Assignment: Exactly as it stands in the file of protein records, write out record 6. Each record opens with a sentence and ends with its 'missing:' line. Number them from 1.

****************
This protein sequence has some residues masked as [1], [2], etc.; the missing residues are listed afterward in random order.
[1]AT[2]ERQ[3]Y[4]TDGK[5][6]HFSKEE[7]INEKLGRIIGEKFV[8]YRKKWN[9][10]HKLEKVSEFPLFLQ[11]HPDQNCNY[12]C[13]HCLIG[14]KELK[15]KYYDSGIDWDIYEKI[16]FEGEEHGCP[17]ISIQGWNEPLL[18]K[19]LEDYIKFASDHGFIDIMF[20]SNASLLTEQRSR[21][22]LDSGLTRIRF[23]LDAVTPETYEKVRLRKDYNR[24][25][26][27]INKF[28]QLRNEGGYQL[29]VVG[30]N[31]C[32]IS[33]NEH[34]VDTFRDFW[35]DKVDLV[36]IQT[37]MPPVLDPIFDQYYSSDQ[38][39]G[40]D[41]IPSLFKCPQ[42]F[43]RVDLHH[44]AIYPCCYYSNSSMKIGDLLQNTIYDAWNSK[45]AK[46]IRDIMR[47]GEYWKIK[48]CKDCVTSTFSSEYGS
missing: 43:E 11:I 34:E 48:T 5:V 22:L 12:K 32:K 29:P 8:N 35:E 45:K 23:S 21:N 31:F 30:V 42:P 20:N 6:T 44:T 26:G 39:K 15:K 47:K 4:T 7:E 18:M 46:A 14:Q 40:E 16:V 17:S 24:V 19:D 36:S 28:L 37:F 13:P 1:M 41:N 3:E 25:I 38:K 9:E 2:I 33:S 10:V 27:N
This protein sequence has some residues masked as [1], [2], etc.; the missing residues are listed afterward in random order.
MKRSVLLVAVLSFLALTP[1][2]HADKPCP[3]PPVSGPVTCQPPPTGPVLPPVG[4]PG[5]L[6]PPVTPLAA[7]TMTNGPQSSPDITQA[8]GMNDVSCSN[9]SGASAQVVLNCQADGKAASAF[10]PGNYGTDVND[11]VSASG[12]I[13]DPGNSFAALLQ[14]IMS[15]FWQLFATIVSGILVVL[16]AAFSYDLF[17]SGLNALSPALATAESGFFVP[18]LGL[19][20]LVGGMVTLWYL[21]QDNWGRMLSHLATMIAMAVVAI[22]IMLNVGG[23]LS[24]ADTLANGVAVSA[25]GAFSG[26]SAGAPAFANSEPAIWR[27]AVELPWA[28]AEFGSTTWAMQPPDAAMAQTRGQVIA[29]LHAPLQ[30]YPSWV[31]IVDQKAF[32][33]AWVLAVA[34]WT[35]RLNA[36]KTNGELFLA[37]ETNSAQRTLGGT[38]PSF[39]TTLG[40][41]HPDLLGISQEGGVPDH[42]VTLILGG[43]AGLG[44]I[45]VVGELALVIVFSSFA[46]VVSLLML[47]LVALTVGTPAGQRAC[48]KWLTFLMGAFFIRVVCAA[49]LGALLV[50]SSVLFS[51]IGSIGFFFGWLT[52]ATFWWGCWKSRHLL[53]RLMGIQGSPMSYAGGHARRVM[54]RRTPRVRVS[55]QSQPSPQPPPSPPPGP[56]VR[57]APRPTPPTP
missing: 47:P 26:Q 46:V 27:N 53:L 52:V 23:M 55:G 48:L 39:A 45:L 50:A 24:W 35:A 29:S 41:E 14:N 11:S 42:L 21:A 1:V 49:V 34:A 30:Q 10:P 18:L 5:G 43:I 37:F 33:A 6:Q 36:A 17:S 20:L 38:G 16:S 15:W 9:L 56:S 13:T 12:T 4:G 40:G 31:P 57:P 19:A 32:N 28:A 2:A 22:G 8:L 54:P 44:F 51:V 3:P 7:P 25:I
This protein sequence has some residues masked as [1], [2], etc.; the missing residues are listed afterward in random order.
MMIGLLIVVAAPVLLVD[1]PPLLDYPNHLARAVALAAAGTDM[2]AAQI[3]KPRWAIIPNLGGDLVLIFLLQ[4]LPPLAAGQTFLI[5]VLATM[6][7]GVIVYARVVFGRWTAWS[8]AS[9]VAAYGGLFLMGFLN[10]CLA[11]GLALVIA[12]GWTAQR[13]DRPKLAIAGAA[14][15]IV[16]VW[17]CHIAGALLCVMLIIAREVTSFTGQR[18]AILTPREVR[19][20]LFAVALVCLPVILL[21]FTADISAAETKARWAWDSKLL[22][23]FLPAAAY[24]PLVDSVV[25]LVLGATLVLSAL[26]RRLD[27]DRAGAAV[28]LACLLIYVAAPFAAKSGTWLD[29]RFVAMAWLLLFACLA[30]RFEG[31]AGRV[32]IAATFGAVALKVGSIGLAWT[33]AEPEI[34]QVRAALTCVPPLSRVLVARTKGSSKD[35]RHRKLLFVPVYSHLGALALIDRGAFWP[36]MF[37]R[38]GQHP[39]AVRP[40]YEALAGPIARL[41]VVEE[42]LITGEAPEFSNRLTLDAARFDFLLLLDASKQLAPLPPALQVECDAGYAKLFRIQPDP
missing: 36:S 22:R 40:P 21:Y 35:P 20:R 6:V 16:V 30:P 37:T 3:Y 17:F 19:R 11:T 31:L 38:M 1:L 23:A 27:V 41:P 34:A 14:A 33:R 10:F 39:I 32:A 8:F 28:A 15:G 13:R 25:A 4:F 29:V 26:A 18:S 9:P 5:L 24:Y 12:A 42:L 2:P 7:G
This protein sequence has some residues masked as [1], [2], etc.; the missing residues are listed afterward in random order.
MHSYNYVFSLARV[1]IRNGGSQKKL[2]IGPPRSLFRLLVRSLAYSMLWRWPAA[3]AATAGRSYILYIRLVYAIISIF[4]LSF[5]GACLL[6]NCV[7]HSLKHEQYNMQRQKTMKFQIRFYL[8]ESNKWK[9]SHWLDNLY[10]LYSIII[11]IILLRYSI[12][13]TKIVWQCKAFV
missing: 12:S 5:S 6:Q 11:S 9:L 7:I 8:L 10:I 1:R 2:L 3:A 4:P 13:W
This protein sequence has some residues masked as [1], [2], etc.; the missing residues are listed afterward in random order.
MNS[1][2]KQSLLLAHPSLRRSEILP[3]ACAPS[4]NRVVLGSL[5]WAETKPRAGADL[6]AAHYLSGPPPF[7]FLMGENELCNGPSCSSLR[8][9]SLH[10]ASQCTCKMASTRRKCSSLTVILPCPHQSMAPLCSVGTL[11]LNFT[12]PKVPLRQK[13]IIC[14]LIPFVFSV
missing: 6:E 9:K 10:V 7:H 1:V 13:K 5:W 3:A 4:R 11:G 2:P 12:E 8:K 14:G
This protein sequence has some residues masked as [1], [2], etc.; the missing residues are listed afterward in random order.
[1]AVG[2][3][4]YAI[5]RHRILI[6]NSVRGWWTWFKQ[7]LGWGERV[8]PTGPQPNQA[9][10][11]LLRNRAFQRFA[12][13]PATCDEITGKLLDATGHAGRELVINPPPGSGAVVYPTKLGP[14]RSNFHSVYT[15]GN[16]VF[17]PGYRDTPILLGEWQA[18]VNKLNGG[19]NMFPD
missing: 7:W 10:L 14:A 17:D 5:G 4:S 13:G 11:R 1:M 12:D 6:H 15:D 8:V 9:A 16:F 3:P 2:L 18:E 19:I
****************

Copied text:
This protein sequence has some residues masked as [1], [2], etc.; the missing residues are listed afterward in random order.
[1]AVG[2][3][4]YAI[5]RHRILI[6]NSVRGWWTWFKQ[7]LGWGERV[8]PTGPQPNQA[9][10][11]LLRNRAFQRFA[12][13]PATCDEITGKLLDATGHAGRELVINPPPGSGAVVYPTKLGP[14]RSNFHSVYT[15]GN[16]VF[17]PGYRDTPILLGEWQA[18]VNKLNGG[19]NMFPD
missing: 7:W 10:L 14:A 17:D 5:G 4:S 13:G 11:R 1:M 12:D 6:H 15:D 8:V 9:A 16:F 3:P 2:L 18:E 19:I